Haiti Journal: Pop Tarts, Courtesy and Patience

By Mavis Jaworski, MD

If you come to Haiti, bring food and your own eating utensils and can opener/bottle opener/knife/scissors.   I did not have any of these.

As a team leaves, they pass down to the newcomers, their prized Glad plastic containers, Sharpies permanent makers, ink pens, batteries, snacks, and extra DEET.   They are mindful of also leaving food for their translator who worked without pay.

Your heat source may be a microwave, a hotplate, or a campfire so bring items you can heat with various sources.   One of my tent mates brought an electric tea pot.  It proved to be a necessity in many ways.  It was used for tea, coffee, MRE’s, dehydrated food, instant oatmeal, etc…

Just after the earthquake, the only food available for medical personnel was Strawberry Pop Tarts.  It was breakfast, lunch, and dinner.  As more food was donated, the plentiful Strawberry  Pop Tarts were still a staple in the diet, though maybe a dessert after a can of tuna.

I will always think of Haiti when I see Pop Tarts. They proved to be easy to eat and no preparation. As a child I loved the cinnamon or chocolate ones and would have loved having these flavors as well.  A nurse who was covering so many locations, lamented,  “Here I am running around thinking I am going to lose weight here, but I think I am taking in more calories than at home, because I keep eating those Pop Tarts. You know those are addicting.”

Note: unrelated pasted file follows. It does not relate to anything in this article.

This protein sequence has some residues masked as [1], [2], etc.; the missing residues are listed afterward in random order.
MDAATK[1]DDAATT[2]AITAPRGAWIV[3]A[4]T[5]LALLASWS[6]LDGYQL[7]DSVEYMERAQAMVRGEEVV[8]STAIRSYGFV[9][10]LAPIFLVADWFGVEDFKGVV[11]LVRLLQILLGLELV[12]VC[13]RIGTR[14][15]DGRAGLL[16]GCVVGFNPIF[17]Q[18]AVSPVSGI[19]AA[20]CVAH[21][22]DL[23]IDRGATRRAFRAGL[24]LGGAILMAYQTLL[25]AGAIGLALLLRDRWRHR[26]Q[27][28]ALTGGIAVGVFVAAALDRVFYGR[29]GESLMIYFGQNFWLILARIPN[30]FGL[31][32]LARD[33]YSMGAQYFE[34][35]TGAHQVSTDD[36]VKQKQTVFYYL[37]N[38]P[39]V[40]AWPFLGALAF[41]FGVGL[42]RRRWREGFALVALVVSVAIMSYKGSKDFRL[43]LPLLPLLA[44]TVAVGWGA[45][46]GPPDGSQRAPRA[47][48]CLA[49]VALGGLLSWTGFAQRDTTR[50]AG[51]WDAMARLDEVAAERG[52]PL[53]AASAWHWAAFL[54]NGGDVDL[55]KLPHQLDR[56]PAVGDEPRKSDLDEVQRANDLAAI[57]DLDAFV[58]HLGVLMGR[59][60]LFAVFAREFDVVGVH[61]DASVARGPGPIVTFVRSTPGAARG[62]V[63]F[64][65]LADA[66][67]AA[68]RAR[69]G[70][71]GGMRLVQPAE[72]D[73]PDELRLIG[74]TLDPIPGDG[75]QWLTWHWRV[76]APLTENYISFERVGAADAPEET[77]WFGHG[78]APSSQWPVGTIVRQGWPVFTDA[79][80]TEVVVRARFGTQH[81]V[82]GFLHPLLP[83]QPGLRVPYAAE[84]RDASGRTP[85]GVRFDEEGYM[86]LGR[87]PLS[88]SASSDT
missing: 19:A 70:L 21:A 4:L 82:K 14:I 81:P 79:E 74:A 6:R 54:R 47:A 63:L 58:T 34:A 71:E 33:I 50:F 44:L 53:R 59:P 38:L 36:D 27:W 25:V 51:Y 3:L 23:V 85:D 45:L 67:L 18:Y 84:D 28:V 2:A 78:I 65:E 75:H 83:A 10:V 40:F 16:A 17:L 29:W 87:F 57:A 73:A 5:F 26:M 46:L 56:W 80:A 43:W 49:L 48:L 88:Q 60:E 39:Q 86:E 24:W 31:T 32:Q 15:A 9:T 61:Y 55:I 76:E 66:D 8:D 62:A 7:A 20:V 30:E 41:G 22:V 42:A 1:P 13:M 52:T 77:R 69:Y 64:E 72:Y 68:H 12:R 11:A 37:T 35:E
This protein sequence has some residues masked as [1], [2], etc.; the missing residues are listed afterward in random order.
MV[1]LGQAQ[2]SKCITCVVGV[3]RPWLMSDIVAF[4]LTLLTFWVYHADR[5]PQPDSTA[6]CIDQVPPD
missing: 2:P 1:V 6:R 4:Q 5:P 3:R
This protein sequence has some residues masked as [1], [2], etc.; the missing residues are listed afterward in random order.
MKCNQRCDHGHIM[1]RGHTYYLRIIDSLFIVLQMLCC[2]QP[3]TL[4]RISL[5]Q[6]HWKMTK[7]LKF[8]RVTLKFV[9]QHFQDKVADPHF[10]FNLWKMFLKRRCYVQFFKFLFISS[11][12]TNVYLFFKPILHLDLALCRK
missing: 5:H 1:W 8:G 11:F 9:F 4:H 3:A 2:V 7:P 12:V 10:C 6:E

DSCN1075Take protein bars that do not have chocolate coatings which will melt and make a mess when you open them. Bring nuts, trail mix, and electrolyte items (Jelly Beans were yummy).  As I saw a patient I would give him some miniature marshmallows, chocolate chips, or nuts.

Haitians are beautiful people and so loving to their children and family. They are courteous and patient and ever so quick to say “Merci.”  Children would see that I was giving out things to eat and put their hands out as I approached them, their parents who were very thin and hungry too would keep their hands down.  I would have to say “MaMa?” or “PaPa?” and then they would offer their hand to receive some food.

Would a line of Americans behave in the same polite manner?

Mavis Jaworski, MD, is a family physician from Beverly, Mass.

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